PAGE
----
Pour that batter into a pastry bag with a plain wide tip. I suppose you could use a fancy fluted tip. I am not a fan of the fancy fluted tip, but that’s just me. Pipe little rounds onto some parchment-lined baking sheets.

Don’t worry if the dough spreads, it will puff up nicely when you bake it.

Meanwhile, get your mise en place (mess in place) to make pastry cream. If there is one thing that has made me cuss a lot (that’s a metric measure) in my kitchen, it is pastry cream. That’s crème patisserie for you Frenchies. I am forever on the prowl for a good pastry cream recipe that can hold a shape. That’s all I ask. It doesn’t matter as much in this recipe, but it’s nice to not have your profiteroles leaking pastry cream as if they had some sort of… infection.

This pastry cream recipe comes from my good friend, Helen of Tartelette. She is badass. Also a card carrying member of The Vortex of Fucking Awesomeness.

While the little puffs of dough are cooling, fill a pastry bag fitted with a narrow tip with pastry cream. The inside of each puff is mostly hollow, but the dough can make some interesting internal structures creating little chambers. After having a chamber fill up and squirt pastry cream all over the floor, I remedied the problem by jamming a chopstick into the side of each puff and swiping it back and forth to truly hollow out each puff. Take care not to overfill the puff. The danger of overfilling the puffs was illustrated numerous times when one of us would bite into a profiterole and pastry cream went shooting out the other end. This is to be expected when dealing with incompressible fluids. That was some serious trajectory.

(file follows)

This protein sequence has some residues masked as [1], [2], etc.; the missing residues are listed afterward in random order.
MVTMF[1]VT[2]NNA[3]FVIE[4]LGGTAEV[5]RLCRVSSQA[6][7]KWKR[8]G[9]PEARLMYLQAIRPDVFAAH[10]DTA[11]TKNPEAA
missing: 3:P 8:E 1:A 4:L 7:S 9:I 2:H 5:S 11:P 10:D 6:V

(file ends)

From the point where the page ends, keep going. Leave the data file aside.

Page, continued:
Once the puffs are all filled, we do a little dippy dippy in the chocolate glaze.

My dog, Kaweah, was wondering what the difference is between a profiterole and a cream puff. There is no difference. They’re the same damn thing. I only figured that out ten minutes ago (thanks Wikipedia!). I guess I grew up with a white trash version of the cream puff where the pastry cream was instant vanilla pudding folded with Cool Whip and instead of injecting the filling, the puff was sliced in half and sandwiched around a dollop of the pudding-non-dairy whipped topping hybrid. This version is muuuuuuch better.

from Donna Hay’s Modern Classics Book 2

1 cup (8 oz) water
3 1/2 oz (100g) butter, chopped
3/4 cup flour, sifted
4 eggs
pastry cream